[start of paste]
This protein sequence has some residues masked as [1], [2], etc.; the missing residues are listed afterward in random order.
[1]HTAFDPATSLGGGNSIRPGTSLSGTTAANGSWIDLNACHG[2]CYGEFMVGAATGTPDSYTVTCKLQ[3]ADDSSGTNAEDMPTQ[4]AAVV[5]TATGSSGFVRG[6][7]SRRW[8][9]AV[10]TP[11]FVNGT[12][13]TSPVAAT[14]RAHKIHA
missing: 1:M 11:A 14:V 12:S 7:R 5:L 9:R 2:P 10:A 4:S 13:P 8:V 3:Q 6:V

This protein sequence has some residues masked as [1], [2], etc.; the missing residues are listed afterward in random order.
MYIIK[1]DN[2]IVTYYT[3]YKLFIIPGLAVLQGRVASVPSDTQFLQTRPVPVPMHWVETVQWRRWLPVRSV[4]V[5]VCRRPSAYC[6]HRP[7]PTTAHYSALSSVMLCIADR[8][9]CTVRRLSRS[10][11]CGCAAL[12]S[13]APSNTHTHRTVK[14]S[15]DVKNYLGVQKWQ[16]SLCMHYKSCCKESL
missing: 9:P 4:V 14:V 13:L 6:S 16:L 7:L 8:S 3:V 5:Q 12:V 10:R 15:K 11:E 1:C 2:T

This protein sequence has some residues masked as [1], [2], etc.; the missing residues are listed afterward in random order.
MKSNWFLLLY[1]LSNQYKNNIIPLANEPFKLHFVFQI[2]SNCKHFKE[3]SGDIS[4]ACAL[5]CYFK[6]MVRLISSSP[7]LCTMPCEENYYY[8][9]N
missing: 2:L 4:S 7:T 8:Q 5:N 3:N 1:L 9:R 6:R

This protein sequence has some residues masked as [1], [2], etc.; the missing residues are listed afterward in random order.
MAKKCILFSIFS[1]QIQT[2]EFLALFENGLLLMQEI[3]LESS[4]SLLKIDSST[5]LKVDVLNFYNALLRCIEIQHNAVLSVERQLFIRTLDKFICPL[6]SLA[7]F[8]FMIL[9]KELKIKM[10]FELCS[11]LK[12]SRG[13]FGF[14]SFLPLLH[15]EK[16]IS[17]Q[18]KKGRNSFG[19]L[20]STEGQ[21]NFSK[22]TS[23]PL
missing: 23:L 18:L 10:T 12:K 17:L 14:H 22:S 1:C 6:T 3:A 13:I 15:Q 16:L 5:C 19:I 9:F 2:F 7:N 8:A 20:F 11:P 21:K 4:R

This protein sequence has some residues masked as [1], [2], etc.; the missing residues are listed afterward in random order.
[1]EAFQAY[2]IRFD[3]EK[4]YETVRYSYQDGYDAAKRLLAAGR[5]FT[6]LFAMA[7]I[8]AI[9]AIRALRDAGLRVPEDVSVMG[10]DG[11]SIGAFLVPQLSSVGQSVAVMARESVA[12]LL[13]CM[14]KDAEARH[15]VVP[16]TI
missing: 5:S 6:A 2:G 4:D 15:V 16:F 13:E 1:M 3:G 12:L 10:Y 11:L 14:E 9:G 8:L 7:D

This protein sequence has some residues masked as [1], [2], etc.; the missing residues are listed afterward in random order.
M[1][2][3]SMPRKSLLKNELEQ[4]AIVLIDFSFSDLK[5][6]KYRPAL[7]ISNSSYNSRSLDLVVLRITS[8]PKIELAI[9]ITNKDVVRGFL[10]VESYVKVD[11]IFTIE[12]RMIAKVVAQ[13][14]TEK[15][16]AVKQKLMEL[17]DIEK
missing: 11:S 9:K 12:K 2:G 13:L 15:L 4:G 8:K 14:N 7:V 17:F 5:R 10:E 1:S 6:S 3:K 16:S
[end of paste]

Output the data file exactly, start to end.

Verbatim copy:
This protein sequence has some residues masked as [1], [2], etc.; the missing residues are listed afterward in random order.
[1]HTAFDPATSLGGGNSIRPGTSLSGTTAANGSWIDLNACHG[2]CYGEFMVGAATGTPDSYTVTCKLQ[3]ADDSSGTNAEDMPTQ[4]AAVV[5]TATGSSGFVRG[6][7]SRRW[8][9]AV[10]TP[11]FVNGT[12][13]TSPVAAT[14]RAHKIHA
missing: 1:M 11:A 14:V 12:S 7:R 5:L 9:R 2:P 10:A 4:S 13:P 8:V 3:Q 6:V

This protein sequence has some residues masked as [1], [2], etc.; the missing residues are listed afterward in random order.
MYIIK[1]DN[2]IVTYYT[3]YKLFIIPGLAVLQGRVASVPSDTQFLQTRPVPVPMHWVETVQWRRWLPVRSV[4]V[5]VCRRPSAYC[6]HRP[7]PTTAHYSALSSVMLCIADR[8][9]CTVRRLSRS[10][11]CGCAAL[12]S[13]APSNTHTHRTVK[14]S[15]DVKNYLGVQKWQ[16]SLCMHYKSCCKESL
missing: 9:P 4:V 14:V 13:L 6:S 16:L 7:L 8:S 3:V 5:Q 12:V 10:R 15:K 11:E 1:C 2:T

This protein sequence has some residues masked as [1], [2], etc.; the missing residues are listed afterward in random order.
MKSNWFLLLY[1]LSNQYKNNIIPLANEPFKLHFVFQI[2]SNCKHFKE[3]SGDIS[4]ACAL[5]CYFK[6]MVRLISSSP[7]LCTMPCEENYYY[8][9]N
missing: 2:L 4:S 7:T 8:Q 5:N 3:N 1:L 9:R 6:R

This protein sequence has some residues masked as [1], [2], etc.; the missing residues are listed afterward in random order.
MAKKCILFSIFS[1]QIQT[2]EFLALFENGLLLMQEI[3]LESS[4]SLLKIDSST[5]LKVDVLNFYNALLRCIEIQHNAVLSVERQLFIRTLDKFICPL[6]SLA[7]F[8]FMIL[9]KELKIKM[10]FELCS[11]LK[12]SRG[13]FGF[14]SFLPLLH[15]EK[16]IS[17]Q[18]KKGRNSFG[19]L[20]STEGQ[21]NFSK[22]TS[23]PL
missing: 23:L 18:L 10:T 12:K 17:L 14:H 22:S 1:C 6:T 3:A 13:I 15:Q 16:L 5:C 19:I 9:F 2:F 7:N 8:A 20:F 11:P 21:K 4:R

This protein sequence has some residues masked as [1], [2], etc.; the missing residues are listed afterward in random order.
[1]EAFQAY[2]IRFD[3]EK[4]YETVRYSYQDGYDAAKRLLAAGR[5]FT[6]LFAMA[7]I[8]AI[9]AIRALRDAGLRVPEDVSVMG[10]DG[11]SIGAFLVPQLSSVGQSVAVMARESVA[12]LL[13]CM[14]KDAEARH[15]VVP[16]TI
missing: 5:S 6:A 2:G 4:D 15:V 16:F 13:E 1:M 3:G 12:L 10:Y 11:L 14:E 9:G 8:L 7:D

This protein sequence has some residues masked as [1], [2], etc.; the missing residues are listed afterward in random order.
M[1][2][3]SMPRKSLLKNELEQ[4]AIVLIDFSFSDLK[5][6]KYRPAL[7]ISNSSYNSRSLDLVVLRITS[8]PKIELAI[9]ITNKDVVRGFL[10]VESYVKVD[11]IFTIE[12]RMIAKVVAQ[13][14]TEK[15][16]AVKQKLMEL[17]DIEK
missing: 11:S 9:K 12:K 2:G 13:L 15:L 4:G 8:K 14:N 7:V 17:F 5:R 10:E 1:S 6:S 3:K 16:S